In Brown v. Board of Education of Topeka, Kansas (1954), the Supreme Court ruled that segregation in public schools was unequal and, thus, unconstitutional. The decision reversed the previous ruling in Plessy v. Ferguson (1896).
Southern states opposed the ruling. Congressmen from these states signed the "Declaration of Constitutional Principles" in 1956, pledging their unyielding resistance to desegregation.
President Eisenhower did not support integration because he shied away from social issues. In September 1957, Orval Faubus, the governor of Arkansas, used the National Guard to prevent 9 black students from enrolling in Little Rock's Central High School. Confronted with a direct challenge to federal authority, Eisenhower sent troops to escort the children to their classes.
In 1957, Congress passed the first Civil Rights Act since Reconstruction Days. It set up a permanent Civil Rights Commission to investigate violations of civil rights and it authorized federal injunctions to protect voting rights.
Reverend Dr. Martin Luther King, Jr. formed the Southern Christian Leadership Conference (SCLC) in 1957. It sought to mobilize the power of black churches on behalf of black rights.
On February 1, 1960, 4 black college students in Greensboro, North Carolina demanded service at a whites-only lunch counter. Within a week, the sit-in reached 1,000 students, spreading a wave of wade-ins, lie-ins, and pray-ins across the South demanding equal rights. In April 1960, southern black students formed the Student Non-Violent Coordinating Committee (SNCC) to give more focus to their efforts.
Eisenhower Republicanism at Home
When dealing with people, President Eisenhower was liberal, but when dealing with the economy and the government, he was conservative. He strived to balance the federal budget and to guard America from socialism.
In 1954, giving in to the Mexican government's worries that illegal Mexican immigration to the United States would undercut the bracero program of legally imported farmworkers, President Eisenhower deported a million illegal immigrants in Operation Wetback.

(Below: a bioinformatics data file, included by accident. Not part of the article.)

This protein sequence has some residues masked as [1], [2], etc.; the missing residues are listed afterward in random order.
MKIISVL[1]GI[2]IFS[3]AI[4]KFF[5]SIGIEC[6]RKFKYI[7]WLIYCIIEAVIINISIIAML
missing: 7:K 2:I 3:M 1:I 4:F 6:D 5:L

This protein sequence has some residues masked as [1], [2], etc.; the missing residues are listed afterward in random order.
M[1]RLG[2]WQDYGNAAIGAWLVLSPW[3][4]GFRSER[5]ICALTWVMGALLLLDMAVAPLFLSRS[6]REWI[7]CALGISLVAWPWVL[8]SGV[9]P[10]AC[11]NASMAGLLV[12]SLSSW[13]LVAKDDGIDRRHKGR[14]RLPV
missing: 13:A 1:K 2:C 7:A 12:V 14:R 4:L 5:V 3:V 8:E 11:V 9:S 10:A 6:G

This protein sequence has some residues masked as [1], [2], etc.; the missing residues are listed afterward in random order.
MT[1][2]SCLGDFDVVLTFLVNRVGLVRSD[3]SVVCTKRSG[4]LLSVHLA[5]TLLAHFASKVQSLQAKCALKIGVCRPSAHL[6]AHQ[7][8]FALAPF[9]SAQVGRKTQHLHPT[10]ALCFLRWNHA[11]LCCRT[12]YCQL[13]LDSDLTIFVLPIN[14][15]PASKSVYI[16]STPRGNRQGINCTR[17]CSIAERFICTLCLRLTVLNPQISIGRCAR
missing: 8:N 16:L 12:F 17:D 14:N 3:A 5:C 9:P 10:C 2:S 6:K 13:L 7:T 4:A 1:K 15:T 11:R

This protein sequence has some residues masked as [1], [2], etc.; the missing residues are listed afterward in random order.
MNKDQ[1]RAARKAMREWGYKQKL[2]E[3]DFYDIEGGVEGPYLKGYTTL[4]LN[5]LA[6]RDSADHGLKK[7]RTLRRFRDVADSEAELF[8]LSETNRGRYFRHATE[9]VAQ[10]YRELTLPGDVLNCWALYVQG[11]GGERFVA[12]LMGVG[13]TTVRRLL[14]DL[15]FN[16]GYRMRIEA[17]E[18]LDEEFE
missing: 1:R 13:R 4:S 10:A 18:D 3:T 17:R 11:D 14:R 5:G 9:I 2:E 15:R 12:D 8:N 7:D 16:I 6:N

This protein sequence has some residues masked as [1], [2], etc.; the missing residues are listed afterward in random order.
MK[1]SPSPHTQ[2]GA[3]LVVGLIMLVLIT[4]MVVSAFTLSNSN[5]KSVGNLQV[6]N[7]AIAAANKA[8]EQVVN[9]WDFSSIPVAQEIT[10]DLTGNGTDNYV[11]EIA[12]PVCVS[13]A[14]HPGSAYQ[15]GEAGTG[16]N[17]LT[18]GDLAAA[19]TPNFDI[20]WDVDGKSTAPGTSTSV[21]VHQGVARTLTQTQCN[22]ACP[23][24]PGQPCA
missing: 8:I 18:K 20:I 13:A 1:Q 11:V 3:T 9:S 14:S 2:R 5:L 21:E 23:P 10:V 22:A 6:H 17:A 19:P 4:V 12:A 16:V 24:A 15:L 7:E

Eisenhower tried to revert to the policy of assimilating Native American tribes into American culture,but his plan was dropped in 1961 after most tribes refused to comply.
Eisenhower wanted to cancel New Deal programs, but he lacked pulic support to do so. He supported the Federal Highway Act of 1956, which created thousands of miles of federally-funded highways.
Eisenhower only managed to balance the budget 3 times while in office (8 years). In 1959, he incurred the biggest peacetime deficit in the history of the United States.
A "New Look" in Foreign Policy
In 1954, secretary of state John Foster Dulles proposed a policy of boldness in which a fleet of superbombers would be built and equipped with nuclear bombs (called the Strategic Air Command, or SAC). This would allow the U.S. to threaten countries such as the Soviet Union and China with nuclear weapons.
At the Geneva summit conference in 1955, President Eisenhower attempted to make peace with the new Soviet Union dictator, Nikita Khrushchev, following Stalin's death. Peace negotiations were rejected.
The Vietnam Nightmare
In the early 1950s, nationalist movements tried to throw the French out of Vietnam. Vietnam leader Ho Chi Minh became increasingly communist while America became increasingly anticommunist.
After the nationalists won at the Battle of Dien Bien Phu in 1954, a peace was called. Vietnam was divided at the 17th parallel. Ho Chi Minh was given the north, while a pro-Western government, led by Ngo Dinh Diem, was given the south. The Vietnamese nationalists were promised a nationwide election two years after the peace accords, but this never happened because it looked the communists would win.